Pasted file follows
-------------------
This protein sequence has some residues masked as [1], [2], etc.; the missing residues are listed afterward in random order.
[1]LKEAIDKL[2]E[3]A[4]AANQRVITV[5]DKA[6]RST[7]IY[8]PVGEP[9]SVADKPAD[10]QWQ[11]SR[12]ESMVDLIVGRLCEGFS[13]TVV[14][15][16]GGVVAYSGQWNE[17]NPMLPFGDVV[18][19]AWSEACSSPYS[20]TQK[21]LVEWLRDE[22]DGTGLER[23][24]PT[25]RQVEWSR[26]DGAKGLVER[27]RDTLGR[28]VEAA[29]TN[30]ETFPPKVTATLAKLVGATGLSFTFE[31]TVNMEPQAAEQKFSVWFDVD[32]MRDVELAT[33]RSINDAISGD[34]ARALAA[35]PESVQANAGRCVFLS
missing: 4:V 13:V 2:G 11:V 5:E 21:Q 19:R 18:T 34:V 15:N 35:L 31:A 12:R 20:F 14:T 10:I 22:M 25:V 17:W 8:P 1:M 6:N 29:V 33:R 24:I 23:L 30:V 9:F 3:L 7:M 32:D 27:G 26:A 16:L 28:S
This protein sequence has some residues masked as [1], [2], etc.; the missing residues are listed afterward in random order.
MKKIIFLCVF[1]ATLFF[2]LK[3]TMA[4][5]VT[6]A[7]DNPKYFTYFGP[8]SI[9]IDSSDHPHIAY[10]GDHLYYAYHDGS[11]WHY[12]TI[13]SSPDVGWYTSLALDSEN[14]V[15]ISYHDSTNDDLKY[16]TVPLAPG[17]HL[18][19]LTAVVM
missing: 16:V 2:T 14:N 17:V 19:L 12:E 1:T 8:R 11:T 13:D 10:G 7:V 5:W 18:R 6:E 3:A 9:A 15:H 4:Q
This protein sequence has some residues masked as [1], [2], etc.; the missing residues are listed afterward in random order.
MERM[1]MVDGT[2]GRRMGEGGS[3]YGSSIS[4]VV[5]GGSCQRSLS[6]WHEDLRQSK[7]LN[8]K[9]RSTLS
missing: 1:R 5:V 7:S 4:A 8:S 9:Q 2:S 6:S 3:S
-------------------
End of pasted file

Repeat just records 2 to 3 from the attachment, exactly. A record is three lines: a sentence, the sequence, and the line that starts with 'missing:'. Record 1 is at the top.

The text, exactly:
This protein sequence has some residues masked as [1], [2], etc.; the missing residues are listed afterward in random order.
MKKIIFLCVF[1]ATLFF[2]LK[3]TMA[4][5]VT[6]A[7]DNPKYFTYFGP[8]SI[9]IDSSDHPHIAY[10]GDHLYYAYHDGS[11]WHY[12]TI[13]SSPDVGWYTSLALDSEN[14]V[15]ISYHDSTNDDLKY[16]TVPLAPG[17]HL[18][19]LTAVVM
missing: 16:V 2:T 14:N 17:V 19:L 12:E 1:T 8:R 11:T 13:D 10:G 7:V 5:W 18:R 6:E 3:A 9:A 15:H 4:Q
This protein sequence has some residues masked as [1], [2], etc.; the missing residues are listed afterward in random order.
MERM[1]MVDGT[2]GRRMGEGGS[3]YGSSIS[4]VV[5]GGSCQRSLS[6]WHEDLRQSK[7]LN[8]K[9]RSTLS
missing: 1:R 5:V 7:S 4:A 8:S 9:Q 2:S 6:S 3:S